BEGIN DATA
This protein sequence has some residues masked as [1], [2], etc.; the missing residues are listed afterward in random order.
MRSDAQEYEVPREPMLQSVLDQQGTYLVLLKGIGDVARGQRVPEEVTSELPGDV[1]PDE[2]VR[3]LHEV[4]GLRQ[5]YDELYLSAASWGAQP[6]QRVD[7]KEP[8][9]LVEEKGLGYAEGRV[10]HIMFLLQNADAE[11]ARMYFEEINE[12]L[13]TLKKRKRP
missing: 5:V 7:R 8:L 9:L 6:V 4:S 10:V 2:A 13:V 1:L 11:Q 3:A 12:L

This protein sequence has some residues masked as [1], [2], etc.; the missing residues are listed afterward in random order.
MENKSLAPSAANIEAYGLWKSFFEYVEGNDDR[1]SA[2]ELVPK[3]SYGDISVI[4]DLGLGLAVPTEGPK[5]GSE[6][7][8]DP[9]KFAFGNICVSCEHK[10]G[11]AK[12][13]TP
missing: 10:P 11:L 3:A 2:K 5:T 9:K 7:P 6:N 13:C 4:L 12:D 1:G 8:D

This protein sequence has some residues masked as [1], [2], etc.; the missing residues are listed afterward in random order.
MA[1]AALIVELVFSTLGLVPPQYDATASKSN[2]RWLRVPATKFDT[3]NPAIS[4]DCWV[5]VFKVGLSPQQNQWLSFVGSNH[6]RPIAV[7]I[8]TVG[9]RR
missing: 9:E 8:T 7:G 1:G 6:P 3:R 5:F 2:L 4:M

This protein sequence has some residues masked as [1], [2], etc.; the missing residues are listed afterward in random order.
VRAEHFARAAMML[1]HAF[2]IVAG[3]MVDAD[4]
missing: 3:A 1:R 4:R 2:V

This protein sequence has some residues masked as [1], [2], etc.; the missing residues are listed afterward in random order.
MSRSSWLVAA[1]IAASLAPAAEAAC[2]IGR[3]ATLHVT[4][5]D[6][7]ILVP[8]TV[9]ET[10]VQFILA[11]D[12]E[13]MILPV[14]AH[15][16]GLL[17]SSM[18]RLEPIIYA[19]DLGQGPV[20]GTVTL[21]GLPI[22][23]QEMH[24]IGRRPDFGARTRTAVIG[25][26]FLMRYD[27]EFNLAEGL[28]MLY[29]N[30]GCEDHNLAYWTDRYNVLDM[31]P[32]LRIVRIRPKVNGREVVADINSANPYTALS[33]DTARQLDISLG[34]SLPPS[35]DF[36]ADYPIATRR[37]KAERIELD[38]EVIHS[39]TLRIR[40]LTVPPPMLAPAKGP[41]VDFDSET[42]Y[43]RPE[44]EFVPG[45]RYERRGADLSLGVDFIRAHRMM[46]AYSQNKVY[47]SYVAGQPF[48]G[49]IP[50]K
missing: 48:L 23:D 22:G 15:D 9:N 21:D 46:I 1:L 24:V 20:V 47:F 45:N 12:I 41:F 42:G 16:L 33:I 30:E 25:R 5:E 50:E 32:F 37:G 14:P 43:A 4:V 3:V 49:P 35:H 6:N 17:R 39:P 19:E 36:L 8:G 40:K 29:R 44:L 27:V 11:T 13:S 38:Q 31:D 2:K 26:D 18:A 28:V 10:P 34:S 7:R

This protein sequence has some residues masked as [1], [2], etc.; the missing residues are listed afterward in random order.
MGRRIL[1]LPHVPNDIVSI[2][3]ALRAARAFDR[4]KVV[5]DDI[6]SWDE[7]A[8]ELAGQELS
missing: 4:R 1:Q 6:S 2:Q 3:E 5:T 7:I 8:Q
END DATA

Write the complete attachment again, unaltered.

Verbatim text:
This protein sequence has some residues masked as [1], [2], etc.; the missing residues are listed afterward in random order.
MRSDAQEYEVPREPMLQSVLDQQGTYLVLLKGIGDVARGQRVPEEVTSELPGDV[1]PDE[2]VR[3]LHEV[4]GLRQ[5]YDELYLSAASWGAQP[6]QRVD[7]KEP[8][9]LVEEKGLGYAEGRV[10]HIMFLLQNADAE[11]ARMYFEEINE[12]L[13]TLKKRKRP
missing: 5:V 7:R 8:L 9:L 6:V 4:S 10:V 2:A 13:V 1:L 11:Q 3:A 12:L

This protein sequence has some residues masked as [1], [2], etc.; the missing residues are listed afterward in random order.
MENKSLAPSAANIEAYGLWKSFFEYVEGNDDR[1]SA[2]ELVPK[3]SYGDISVI[4]DLGLGLAVPTEGPK[5]GSE[6][7][8]DP[9]KFAFGNICVSCEHK[10]G[11]AK[12][13]TP
missing: 10:P 11:L 3:A 2:K 5:T 9:K 7:P 6:N 13:C 4:L 12:D 1:G 8:D

This protein sequence has some residues masked as [1], [2], etc.; the missing residues are listed afterward in random order.
MA[1]AALIVELVFSTLGLVPPQYDATASKSN[2]RWLRVPATKFDT[3]NPAIS[4]DCWV[5]VFKVGLSPQQNQWLSFVGSNH[6]RPIAV[7]I[8]TVG[9]RR
missing: 9:E 8:T 7:G 1:G 6:P 3:R 5:F 2:L 4:M

This protein sequence has some residues masked as [1], [2], etc.; the missing residues are listed afterward in random order.
VRAEHFARAAMML[1]HAF[2]IVAG[3]MVDAD[4]
missing: 3:A 1:R 4:R 2:V

This protein sequence has some residues masked as [1], [2], etc.; the missing residues are listed afterward in random order.
MSRSSWLVAA[1]IAASLAPAAEAAC[2]IGR[3]ATLHVT[4][5]D[6][7]ILVP[8]TV[9]ET[10]VQFILA[11]D[12]E[13]MILPV[14]AH[15][16]GLL[17]SSM[18]RLEPIIYA[19]DLGQGPV[20]GTVTL[21]GLPI[22][23]QEMH[24]IGRRPDFGARTRTAVIG[25][26]FLMRYD[27]EFNLAEGL[28]MLY[29]N[30]GCEDHNLAYWTDRYNVLDM[31]P[32]LRIVRIRPKVNGREVVADINSANPYTALS[33]DTARQLDISLG[34]SLPPS[35]DF[36]ADYPIATRR[37]KAERIELD[38]EVIHS[39]TLRIR[40]LTVPPPMLAPAKGP[41]VDFDSET[42]Y[43]RPE[44]EFVPG[45]RYERRGADLSLGVDFIRAHRMM[46]AYSQNKVY[47]SYVAGQPF[48]G[49]IP[50]K
missing: 48:L 23:D 22:G 15:D 9:N 21:D 46:I 1:L 24:V 20:V 47:F 45:N 12:I 41:F 42:G 16:L 33:I 30:E 25:R 5:E 50:E 32:F 37:G 14:P 43:A 4:V 3:V 49:P 35:H 6:N 17:R 39:P 19:E 36:L 8:G 40:K 29:R 44:L 27:V 11:T 13:S 38:Q 31:D 2:K 26:D 18:A 28:V 10:P 34:S 7:R

This protein sequence has some residues masked as [1], [2], etc.; the missing residues are listed afterward in random order.
MGRRIL[1]LPHVPNDIVSI[2][3]ALRAARAFDR[4]KVV[5]DDI[6]SWDE[7]A[8]ELAGQELS
missing: 4:R 1:Q 6:S 2:Q 3:E 5:T 7:I 8:Q